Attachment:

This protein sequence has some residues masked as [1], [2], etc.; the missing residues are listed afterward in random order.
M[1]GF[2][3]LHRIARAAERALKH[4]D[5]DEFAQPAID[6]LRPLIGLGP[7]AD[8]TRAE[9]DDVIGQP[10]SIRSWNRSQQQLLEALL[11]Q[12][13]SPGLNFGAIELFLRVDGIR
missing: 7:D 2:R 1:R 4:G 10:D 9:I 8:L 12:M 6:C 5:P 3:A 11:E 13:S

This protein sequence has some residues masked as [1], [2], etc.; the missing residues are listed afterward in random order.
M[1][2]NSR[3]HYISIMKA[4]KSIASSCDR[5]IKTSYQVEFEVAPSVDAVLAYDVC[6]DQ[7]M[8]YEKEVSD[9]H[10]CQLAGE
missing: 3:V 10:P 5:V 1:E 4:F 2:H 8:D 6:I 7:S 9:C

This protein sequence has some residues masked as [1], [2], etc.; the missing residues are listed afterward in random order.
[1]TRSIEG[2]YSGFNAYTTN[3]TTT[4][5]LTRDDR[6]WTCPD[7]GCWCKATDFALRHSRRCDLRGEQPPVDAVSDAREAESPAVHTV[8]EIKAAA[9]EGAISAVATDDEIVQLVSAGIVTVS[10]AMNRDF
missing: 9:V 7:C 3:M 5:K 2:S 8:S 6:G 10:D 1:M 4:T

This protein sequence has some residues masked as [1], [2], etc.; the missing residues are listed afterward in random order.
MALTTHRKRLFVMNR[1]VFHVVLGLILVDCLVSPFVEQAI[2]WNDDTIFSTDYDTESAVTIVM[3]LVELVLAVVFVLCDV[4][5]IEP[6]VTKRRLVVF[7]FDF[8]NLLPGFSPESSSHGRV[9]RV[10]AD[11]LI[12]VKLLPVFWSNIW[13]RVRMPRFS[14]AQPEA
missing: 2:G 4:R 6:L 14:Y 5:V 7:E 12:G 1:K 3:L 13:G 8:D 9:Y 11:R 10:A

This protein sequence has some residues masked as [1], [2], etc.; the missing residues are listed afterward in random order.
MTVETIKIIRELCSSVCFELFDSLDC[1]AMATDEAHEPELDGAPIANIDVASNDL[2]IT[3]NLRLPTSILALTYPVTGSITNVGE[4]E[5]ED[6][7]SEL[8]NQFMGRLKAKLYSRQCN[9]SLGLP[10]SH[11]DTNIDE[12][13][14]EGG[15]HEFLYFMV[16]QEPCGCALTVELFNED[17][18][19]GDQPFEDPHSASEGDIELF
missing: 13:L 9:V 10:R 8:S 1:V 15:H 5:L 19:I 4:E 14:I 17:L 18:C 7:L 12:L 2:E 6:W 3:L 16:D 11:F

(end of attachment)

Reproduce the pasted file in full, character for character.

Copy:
This protein sequence has some residues masked as [1], [2], etc.; the missing residues are listed afterward in random order.
M[1]GF[2][3]LHRIARAAERALKH[4]D[5]DEFAQPAID[6]LRPLIGLGP[7]AD[8]TRAE[9]DDVIGQP[10]SIRSWNRSQQQLLEALL[11]Q[12][13]SPGLNFGAIELFLRVDGIR
missing: 7:D 2:R 1:R 4:G 10:D 9:I 8:L 12:M 6:C 5:P 3:A 11:E 13:S

This protein sequence has some residues masked as [1], [2], etc.; the missing residues are listed afterward in random order.
M[1][2]NSR[3]HYISIMKA[4]KSIASSCDR[5]IKTSYQVEFEVAPSVDAVLAYDVC[6]DQ[7]M[8]YEKEVSD[9]H[10]CQLAGE
missing: 3:V 10:P 5:V 1:E 4:F 2:H 8:D 6:I 7:S 9:C

This protein sequence has some residues masked as [1], [2], etc.; the missing residues are listed afterward in random order.
[1]TRSIEG[2]YSGFNAYTTN[3]TTT[4][5]LTRDDR[6]WTCPD[7]GCWCKATDFALRHSRRCDLRGEQPPVDAVSDAREAESPAVHTV[8]EIKAAA[9]EGAISAVATDDEIVQLVSAGIVTVS[10]AMNRDF
missing: 9:V 7:C 3:M 5:K 2:S 8:S 6:G 10:D 1:M 4:T

This protein sequence has some residues masked as [1], [2], etc.; the missing residues are listed afterward in random order.
MALTTHRKRLFVMNR[1]VFHVVLGLILVDCLVSPFVEQAI[2]WNDDTIFSTDYDTESAVTIVM[3]LVELVLAVVFVLCDV[4][5]IEP[6]VTKRRLVVF[7]FDF[8]NLLPGFSPESSSHGRV[9]RV[10]AD[11]LI[12]VKLLPVFWSNIW[13]RVRMPRFS[14]AQPEA
missing: 2:G 4:R 6:L 14:Y 5:V 7:E 12:G 1:K 3:L 13:G 8:D 9:Y 11:R 10:A

This protein sequence has some residues masked as [1], [2], etc.; the missing residues are listed afterward in random order.
MTVETIKIIRELCSSVCFELFDSLDC[1]AMATDEAHEPELDGAPIANIDVASNDL[2]IT[3]NLRLPTSILALTYPVTGSITNVGE[4]E[5]ED[6][7]SEL[8]NQFMGRLKAKLYSRQCN[9]SLGLP[10]SH[11]DTNIDE[12][13][14]EGG[15]HEFLYFMV[16]QEPCGCALTVELFNED[17][18][19]GDQPFEDPHSASEGDIELF
missing: 13:L 9:V 10:R 8:S 1:V 15:H 5:L 19:I 4:E 14:I 17:L 18:C 7:L 12:L 2:E 6:W 3:L 16:D 11:F